Myth: CSS is caused by the use of leukotriene inhibitors. This myth, approximately as old as leukotriene inhibitors themselves, is a classic case of confounding... The tapering of prednisone permitted by a leukotriene inhibitor eventually unmasks the underlying CSS.
Pearl: Scurvy can mimic ANCA-associated vasculitis, particularly MPA. Scurvy can cause perifollicular petechiae that mimic purpura, extensive gum inflammation, and alveolar hemorrhage, all of which could be confused with MPA. Think of scurvy when a severely malnourished patient is suspected of having an ANCA-associated vasculitis.
Pearl: Takayasu's Arteritis Is Included in the Differential Diagnosis of a Young Woman Presenting with Cardiomyopathy. The myocardium may also be involved in TA with histologic features of an inflammatory myocarditis.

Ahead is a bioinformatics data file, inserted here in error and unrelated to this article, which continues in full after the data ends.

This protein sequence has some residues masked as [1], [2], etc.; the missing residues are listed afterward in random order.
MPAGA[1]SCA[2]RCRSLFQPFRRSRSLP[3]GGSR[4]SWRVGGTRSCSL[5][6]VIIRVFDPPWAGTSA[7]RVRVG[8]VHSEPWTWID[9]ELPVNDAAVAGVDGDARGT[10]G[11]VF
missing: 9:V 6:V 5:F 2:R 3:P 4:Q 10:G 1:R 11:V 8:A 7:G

Pearl: Headaches in Takayasu arteritis are bad news. Takayasu arteritis tends to cause bilateral subclavian artery stenoses and stenosis of the infrarenal aorta or narrowing of the large vessels to both lower extremities. Unfortunately, it can also cause renal artery stenosis , leading to renin-mediated hypertension.. .blood pressure measurements in the arms and even the legs do not provide accurate reflections of the central aortic pressure, which may become dangerously elevated. The patient who has Takayasu arteritis and intractable headaches requires a serum renin measurement, a thorough investigation of the circulation to all extremities, precise imaging of the renal arteries, and an accurate determination of the central aortic pressure.